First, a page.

God's Wisdom and You (Part 2)

God’s Wisdom and You (Part 2)

He gives wisdom to the wise and knowledge to those who know understanding; He reveals the deep and secret things. He knows what is in the darkness, and the light dwells with Him.

Two Common Myths about the Spirit-Filled Life

Many Christians believe the myth that ‘Spirit-filled’ or even ‘spiritual’ must indicate something or someone a little strange. Depending on how much exposure people have had to the Pentecostal-Charismatic movement, they might associate the words ‘Spirit-filled’ with people who claim to be inspired by the Spirit to bark like dogs, scream, or roll around on the floor. Such people exist—I’ve seen them!

Eccentric Prophets

Some people try to justify their conclusion that it is spiritual to act strange by pointing to the eccentric behavior of prophets in the Old Testament. For example, Isaiah walked around naked (Isaiah 20:1–4)—some scholars say, wearing only an undergarment—and Ezekiel lay on his side for 430 days (Ezekiel 4:4–6). Some also point to Saul, who “changed into a different person” when the Spirit of the Lord came upon him and he prophesied (1 Samuel 10:6, 10).

These examples, however, don’t prove that one should expect to act strangely if one is to be truly spiritual. First of all, Saul might have just “changed into a different person” in the sense that “God changed Saul’s heart” before he prophesied (v. 9).

The Frantic Prophets of Baal

Furthermore, when you read about the prophets in the Old Testament, you don’t get the sense that the prophets were usually ecstatic and acting strangely. To illustrate the point, when Elijah had his standoff at Mount Carmel, it was the prophets of Baal who “danced around the altar they had made,” shouted, slashed themselves with swords, and engaged in “frantic prophesying,” while they endeavored to get Baal to send fire on their sacrifice (1 Kings 18:26–29). By contrast, when Elijah called on God to send fire on his sacrifice, he merely “stepped forward and prayed” (v. 36).

Strange or out-of-the-ordinary things might happen when people experience the Spirit—like speaking in tongues, dreams, or visions (Joel 2:28)—but such experiences are not the primary indicator of spirituality. That is a myth!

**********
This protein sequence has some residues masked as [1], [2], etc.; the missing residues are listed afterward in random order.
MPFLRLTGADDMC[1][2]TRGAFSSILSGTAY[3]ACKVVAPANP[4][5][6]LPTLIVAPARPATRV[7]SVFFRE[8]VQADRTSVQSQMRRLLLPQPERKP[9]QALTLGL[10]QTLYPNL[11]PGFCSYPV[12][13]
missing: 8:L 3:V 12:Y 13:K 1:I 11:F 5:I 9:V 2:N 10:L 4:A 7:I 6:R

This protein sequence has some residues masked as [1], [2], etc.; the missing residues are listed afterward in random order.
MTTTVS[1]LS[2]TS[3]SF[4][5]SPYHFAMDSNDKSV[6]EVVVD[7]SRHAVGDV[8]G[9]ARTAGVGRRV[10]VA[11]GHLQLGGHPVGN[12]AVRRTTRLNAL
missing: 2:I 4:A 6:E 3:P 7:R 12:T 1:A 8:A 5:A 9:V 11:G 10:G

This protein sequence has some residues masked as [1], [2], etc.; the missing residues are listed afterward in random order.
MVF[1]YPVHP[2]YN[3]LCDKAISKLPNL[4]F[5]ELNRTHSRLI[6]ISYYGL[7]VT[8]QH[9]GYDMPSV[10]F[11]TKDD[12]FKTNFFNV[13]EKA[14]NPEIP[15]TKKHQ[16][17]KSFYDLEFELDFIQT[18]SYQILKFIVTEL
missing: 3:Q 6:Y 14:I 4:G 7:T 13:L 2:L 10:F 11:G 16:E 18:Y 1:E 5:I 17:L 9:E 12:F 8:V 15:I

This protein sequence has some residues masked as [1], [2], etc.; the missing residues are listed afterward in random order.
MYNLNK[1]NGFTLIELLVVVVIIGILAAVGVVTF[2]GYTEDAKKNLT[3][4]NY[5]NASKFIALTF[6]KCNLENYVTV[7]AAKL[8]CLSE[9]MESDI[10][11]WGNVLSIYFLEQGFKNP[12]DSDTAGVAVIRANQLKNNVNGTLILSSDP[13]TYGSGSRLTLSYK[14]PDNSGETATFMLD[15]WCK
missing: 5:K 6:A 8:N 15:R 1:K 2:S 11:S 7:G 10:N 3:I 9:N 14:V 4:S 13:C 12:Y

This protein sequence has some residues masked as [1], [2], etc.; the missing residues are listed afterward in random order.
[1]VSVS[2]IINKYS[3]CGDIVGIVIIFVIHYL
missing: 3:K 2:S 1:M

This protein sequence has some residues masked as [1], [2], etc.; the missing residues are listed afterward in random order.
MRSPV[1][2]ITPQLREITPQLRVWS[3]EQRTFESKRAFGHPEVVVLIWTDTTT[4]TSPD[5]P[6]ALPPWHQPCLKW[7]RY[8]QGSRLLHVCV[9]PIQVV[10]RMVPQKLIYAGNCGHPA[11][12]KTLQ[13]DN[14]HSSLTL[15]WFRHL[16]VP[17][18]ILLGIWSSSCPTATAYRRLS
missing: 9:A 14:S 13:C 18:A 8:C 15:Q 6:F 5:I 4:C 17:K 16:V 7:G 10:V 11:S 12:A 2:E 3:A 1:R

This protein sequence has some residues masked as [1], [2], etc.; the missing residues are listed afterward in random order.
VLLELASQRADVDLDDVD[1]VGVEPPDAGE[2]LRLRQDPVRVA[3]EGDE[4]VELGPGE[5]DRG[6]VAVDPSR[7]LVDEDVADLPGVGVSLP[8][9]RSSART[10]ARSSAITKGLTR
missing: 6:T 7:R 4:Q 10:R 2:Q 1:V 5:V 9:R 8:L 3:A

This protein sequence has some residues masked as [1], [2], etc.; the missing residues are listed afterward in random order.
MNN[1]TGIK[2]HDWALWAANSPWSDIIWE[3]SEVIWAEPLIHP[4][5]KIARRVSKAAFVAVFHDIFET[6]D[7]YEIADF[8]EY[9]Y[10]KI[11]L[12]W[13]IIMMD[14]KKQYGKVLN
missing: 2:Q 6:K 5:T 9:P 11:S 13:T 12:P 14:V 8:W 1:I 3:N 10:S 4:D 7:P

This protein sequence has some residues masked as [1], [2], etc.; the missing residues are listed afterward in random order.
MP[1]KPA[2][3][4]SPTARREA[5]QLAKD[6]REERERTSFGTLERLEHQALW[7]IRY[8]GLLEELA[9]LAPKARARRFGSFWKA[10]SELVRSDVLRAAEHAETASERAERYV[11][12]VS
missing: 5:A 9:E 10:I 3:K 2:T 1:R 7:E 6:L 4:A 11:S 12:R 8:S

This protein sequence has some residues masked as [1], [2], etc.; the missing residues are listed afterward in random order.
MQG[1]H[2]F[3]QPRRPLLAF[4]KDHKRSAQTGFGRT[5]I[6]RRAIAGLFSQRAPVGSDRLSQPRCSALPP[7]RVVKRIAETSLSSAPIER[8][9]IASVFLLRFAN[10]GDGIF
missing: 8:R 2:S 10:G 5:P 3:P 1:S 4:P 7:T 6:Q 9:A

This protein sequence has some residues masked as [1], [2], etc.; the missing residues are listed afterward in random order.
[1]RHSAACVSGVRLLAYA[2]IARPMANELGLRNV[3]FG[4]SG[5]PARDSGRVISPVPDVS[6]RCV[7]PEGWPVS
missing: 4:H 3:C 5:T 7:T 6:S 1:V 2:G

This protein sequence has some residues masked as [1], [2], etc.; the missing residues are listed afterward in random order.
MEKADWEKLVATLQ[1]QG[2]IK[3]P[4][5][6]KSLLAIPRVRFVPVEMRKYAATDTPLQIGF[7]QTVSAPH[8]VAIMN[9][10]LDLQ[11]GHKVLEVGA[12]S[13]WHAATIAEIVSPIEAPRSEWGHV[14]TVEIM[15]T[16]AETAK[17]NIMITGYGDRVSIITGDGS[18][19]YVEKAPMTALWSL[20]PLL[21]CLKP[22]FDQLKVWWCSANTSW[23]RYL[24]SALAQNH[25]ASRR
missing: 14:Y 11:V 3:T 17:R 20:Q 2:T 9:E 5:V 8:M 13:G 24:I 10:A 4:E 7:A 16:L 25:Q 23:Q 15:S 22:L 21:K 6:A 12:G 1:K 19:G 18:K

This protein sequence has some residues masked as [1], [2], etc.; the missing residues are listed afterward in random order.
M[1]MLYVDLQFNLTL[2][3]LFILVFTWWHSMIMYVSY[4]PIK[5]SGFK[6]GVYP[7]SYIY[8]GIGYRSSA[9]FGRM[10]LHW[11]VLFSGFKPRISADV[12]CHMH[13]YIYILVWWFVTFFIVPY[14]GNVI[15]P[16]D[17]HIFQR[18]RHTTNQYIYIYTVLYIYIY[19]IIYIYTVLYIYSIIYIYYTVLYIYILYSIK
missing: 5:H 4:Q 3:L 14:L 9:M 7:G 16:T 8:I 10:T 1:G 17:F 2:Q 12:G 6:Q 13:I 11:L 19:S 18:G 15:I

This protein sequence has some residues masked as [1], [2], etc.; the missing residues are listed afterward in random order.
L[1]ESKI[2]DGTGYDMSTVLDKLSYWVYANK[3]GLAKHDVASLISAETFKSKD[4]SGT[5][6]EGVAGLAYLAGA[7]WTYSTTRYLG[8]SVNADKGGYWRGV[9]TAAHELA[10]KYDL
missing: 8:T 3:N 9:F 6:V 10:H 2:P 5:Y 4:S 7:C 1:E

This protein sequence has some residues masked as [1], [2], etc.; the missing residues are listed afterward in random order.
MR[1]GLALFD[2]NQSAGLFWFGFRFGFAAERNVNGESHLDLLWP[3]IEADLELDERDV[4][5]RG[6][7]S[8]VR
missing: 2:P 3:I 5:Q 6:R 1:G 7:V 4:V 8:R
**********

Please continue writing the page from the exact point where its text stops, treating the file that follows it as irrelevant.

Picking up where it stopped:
Spirit with Hardships

Another myth some Christians believe is that people who are really Spirit-filled will always experience victory. This belief is a cousin to the idea that if you have enough faith you will always experience health and wealth.

Just as faith doesn’t guarantee a life free of disappointments and hardships, the Spirit-filled life is not a life free of disappointments and hardships. Jesus is the epitome of spirituality, but he never became an earthly king. Instead, “through the eternal Spirit [he] offered himself unblemished to God” so his death might give us life (Hebrews 9:14).

In the Bible, “the one who is victorious” (Revelation 2:11) may suffer and face poverty (v. 9). Their victory is that they resist their culture’s anti-Christian values and are “faithful, even to the point of death” (v. 10). And their “victor’s crown” is eternal life, not achieving success in the eyes of the world around them (vv. 10–11).

Spirit-Filled “Success” and “Failure”

The Spirit’s empowerment may at times lead to great successes, but it doesn’t guarantee them. Barnabas, for example, “was a good man, full of the Holy Spirit and faith” and through his ministry “a great number of people were brought to the Lord” (Acts 11:22–24).

By contrast, Stephen, who was also “a man full of faith and of the Holy Spirit” (Acts 6:5 and 7:55), was stoned to death when he preached the gospel (7:58). Similarly, Peter and Paul both had their lives threatened and were imprisoned on account of Christ, but they continued to preach the gospel because they had power and boldness from the Holy Spirit. Today the Spirit continues to inspire people to stay committed to Christ in the face of adversity, even to the point of martyrdom.

Spirit of Hope

Aside from the fact that those we minister to can “resist the Holy Spirit” (Acts 7:51) and, therefore, our Spirit-empowered ministry is not always well-received, we live in a fallen creation that is yet to “be liberated from its bondage to decay” (Romans 8:21). As a consequence, even though we “have the firstfruits of the Spirit,” we “groan inwardly as we wait eagerly for our adoption to sonship, the redemption of our bodies” (v. 23).

However, as we long with hope, God does not abandon us, for the “the Spirit helps us in our weakness” (v. 26). As James Dunn observes, the Spirit is not only present “in the heights of spiritual rapture,” but also “in the depths of human inability to cope.”[1] This means that if we find ourselves outside of some experiences of victory, this is not necessarily a sign of a lack of spirituality—in fact, at those times the Spirit might be particularly active in our lives. And that is no myth.